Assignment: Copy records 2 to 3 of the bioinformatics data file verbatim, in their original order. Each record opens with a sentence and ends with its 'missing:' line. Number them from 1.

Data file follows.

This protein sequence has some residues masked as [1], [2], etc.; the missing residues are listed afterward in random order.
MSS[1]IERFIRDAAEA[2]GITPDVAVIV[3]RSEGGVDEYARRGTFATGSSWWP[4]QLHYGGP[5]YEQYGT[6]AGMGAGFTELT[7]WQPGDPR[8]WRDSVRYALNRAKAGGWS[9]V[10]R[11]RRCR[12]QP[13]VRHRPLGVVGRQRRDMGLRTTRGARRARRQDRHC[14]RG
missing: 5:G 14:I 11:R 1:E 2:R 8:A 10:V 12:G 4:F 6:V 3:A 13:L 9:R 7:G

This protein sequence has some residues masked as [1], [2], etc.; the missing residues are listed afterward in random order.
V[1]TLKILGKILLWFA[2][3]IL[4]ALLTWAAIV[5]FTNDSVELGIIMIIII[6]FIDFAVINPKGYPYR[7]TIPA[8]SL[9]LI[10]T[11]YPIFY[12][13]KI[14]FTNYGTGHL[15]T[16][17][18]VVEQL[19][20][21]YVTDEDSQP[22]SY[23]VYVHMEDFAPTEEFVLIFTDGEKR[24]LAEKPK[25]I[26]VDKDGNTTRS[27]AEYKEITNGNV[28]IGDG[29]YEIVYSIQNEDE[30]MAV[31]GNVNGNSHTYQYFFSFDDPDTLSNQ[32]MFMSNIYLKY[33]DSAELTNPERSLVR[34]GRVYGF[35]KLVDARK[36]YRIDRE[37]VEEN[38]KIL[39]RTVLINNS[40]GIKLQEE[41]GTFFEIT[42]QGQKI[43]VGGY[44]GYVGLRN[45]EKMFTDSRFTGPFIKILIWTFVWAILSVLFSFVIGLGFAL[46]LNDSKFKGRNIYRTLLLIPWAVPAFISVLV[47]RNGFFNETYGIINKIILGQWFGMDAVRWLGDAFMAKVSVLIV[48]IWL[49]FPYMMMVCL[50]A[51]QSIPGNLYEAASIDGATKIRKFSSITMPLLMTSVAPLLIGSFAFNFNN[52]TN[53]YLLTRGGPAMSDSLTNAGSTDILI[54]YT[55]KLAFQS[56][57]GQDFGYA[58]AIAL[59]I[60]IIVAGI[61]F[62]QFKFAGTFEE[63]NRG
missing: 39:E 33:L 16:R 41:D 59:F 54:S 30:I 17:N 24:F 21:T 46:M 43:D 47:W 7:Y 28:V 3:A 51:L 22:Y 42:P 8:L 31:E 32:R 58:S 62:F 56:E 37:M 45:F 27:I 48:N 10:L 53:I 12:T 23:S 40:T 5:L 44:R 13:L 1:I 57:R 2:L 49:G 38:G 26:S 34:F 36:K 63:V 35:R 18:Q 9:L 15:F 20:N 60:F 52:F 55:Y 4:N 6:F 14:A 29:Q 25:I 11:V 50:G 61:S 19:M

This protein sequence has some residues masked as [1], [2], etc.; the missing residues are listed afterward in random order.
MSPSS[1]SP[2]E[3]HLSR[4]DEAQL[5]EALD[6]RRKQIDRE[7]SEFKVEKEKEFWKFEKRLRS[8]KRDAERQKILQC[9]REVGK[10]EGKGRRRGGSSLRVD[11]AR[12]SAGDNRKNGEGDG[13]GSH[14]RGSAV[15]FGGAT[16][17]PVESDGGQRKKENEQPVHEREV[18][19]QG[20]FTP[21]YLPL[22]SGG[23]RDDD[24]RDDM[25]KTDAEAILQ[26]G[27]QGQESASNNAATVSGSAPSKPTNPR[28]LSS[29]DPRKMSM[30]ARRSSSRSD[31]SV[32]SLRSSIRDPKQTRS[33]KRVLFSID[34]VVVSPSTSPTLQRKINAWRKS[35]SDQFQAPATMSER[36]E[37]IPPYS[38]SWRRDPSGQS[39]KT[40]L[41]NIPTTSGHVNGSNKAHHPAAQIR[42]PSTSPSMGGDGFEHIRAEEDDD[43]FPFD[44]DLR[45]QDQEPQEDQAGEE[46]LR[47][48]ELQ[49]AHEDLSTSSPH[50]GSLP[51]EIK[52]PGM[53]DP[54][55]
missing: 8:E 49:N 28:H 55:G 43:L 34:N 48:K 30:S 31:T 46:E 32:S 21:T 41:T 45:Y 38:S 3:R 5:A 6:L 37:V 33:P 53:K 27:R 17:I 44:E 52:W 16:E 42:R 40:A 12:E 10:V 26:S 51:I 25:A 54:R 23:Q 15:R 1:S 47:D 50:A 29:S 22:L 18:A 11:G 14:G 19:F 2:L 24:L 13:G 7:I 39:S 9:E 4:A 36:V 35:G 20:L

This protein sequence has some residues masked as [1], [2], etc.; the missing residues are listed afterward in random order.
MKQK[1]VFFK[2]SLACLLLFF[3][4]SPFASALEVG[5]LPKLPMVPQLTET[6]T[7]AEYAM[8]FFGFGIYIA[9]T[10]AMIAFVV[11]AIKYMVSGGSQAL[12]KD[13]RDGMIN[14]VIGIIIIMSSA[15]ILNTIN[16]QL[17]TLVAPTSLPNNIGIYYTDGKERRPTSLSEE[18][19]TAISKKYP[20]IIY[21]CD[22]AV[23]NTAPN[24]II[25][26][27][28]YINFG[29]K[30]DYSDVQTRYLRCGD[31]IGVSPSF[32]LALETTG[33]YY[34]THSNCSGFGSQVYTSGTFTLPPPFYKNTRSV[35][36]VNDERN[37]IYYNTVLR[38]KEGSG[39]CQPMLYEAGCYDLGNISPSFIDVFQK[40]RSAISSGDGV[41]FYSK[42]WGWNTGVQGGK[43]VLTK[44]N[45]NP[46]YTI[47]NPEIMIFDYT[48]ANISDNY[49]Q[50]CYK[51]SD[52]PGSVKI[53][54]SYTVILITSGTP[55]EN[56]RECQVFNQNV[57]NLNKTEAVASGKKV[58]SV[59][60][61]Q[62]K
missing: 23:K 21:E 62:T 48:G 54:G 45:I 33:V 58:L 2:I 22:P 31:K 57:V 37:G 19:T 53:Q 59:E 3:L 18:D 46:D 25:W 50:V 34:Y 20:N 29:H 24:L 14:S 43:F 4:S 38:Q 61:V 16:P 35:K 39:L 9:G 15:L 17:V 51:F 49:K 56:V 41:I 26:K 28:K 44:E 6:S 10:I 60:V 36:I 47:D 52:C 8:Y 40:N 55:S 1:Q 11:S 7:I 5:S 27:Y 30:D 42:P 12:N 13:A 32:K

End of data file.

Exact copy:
This protein sequence has some residues masked as [1], [2], etc.; the missing residues are listed afterward in random order.
V[1]TLKILGKILLWFA[2][3]IL[4]ALLTWAAIV[5]FTNDSVELGIIMIIII[6]FIDFAVINPKGYPYR[7]TIPA[8]SL[9]LI[10]T[11]YPIFY[12][13]KI[14]FTNYGTGHL[15]T[16][17][18]VVEQL[19][20][21]YVTDEDSQP[22]SY[23]VYVHMEDFAPTEEFVLIFTDGEKR[24]LAEKPK[25]I[26]VDKDGNTTRS[27]AEYKEITNGNV[28]IGDG[29]YEIVYSIQNEDE[30]MAV[31]GNVNGNSHTYQYFFSFDDPDTLSNQ[32]MFMSNIYLKY[33]DSAELTNPERSLVR[34]GRVYGF[35]KLVDARK[36]YRIDRE[37]VEEN[38]KIL[39]RTVLINNS[40]GIKLQEE[41]GTFFEIT[42]QGQKI[43]VGGY[44]GYVGLRN[45]EKMFTDSRFTGPFIKILIWTFVWAILSVLFSFVIGLGFAL[46]LNDSKFKGRNIYRTLLLIPWAVPAFISVLV[47]RNGFFNETYGIINKIILGQWFGMDAVRWLGDAFMAKVSVLIV[48]IWL[49]FPYMMMVCL[50]A[51]QSIPGNLYEAASIDGATKIRKFSSITMPLLMTSVAPLLIGSFAFNFNN[52]TN[53]YLLTRGGPAMSDSLTNAGSTDILI[54]YT[55]KLAFQS[56][57]GQDFGYA[58]AIAL[59]I[60]IIVAGI[61]F[62]QFKFAGTFEE[63]NRG
missing: 39:E 33:L 16:R 41:D 59:F 54:S 30:I 17:N 24:F 21:T 46:M 43:D 47:W 7:Y 28:V 3:A 51:L 22:Y 42:P 8:L 31:E 32:R 58:S 62:F 56:E 37:M 45:F 27:I 48:N 10:L 53:I 12:T 23:S 40:T 5:L 44:R 13:L 1:I 57:R 2:L 49:G 38:G 26:S 34:F 36:K 63:V 35:R 18:Q 9:L 15:F 20:N 60:F 52:F 55:Y 4:N 6:F 14:A 29:Q 25:I 11:V 50:G 61:S 19:M

This protein sequence has some residues masked as [1], [2], etc.; the missing residues are listed afterward in random order.
MSPSS[1]SP[2]E[3]HLSR[4]DEAQL[5]EALD[6]RRKQIDRE[7]SEFKVEKEKEFWKFEKRLRS[8]KRDAERQKILQC[9]REVGK[10]EGKGRRRGGSSLRVD[11]AR[12]SAGDNRKNGEGDG[13]GSH[14]RGSAV[15]FGGAT[16][17]PVESDGGQRKKENEQPVHEREV[18][19]QG[20]FTP[21]YLPL[22]SGG[23]RDDD[24]RDDM[25]KTDAEAILQ[26]G[27]QGQESASNNAATVSGSAPSKPTNPR[28]LSS[29]DPRKMSM[30]ARRSSSRSD[31]SV[32]SLRSSIRDPKQTRS[33]KRVLFSID[34]VVVSPSTSPTLQRKINAWRKS[35]SDQFQAPATMSER[36]E[37]IPPYS[38]SWRRDPSGQS[39]KT[40]L[41]NIPTTSGHVNGSNKAHHPAAQIR[42]PSTSPSMGGDGFEHIRAEEDDD[43]FPFD[44]DLR[45]QDQEPQEDQAGEE[46]LR[47][48]ELQ[49]AHEDLSTSSPH[50]GSLP[51]EIK[52]PGM[53]DP[54][55]
missing: 8:E 49:N 28:H 55:G 43:L 34:N 48:K 30:S 31:T 46:E 32:S 21:T 41:T 45:Y 38:S 3:R 5:A 6:L 37:V 33:P 53:K 27:R 17:I 44:E 52:W 16:E 42:R 40:A 12:E 10:V 26:S 51:I 25:A 54:R 23:Q 15:R 1:S 47:D 50:A 29:S 22:L 18:A 11:G 14:G 19:F 2:L 24:L 13:G 7:I 39:S 9:E 4:A 36:V 35:G 20:L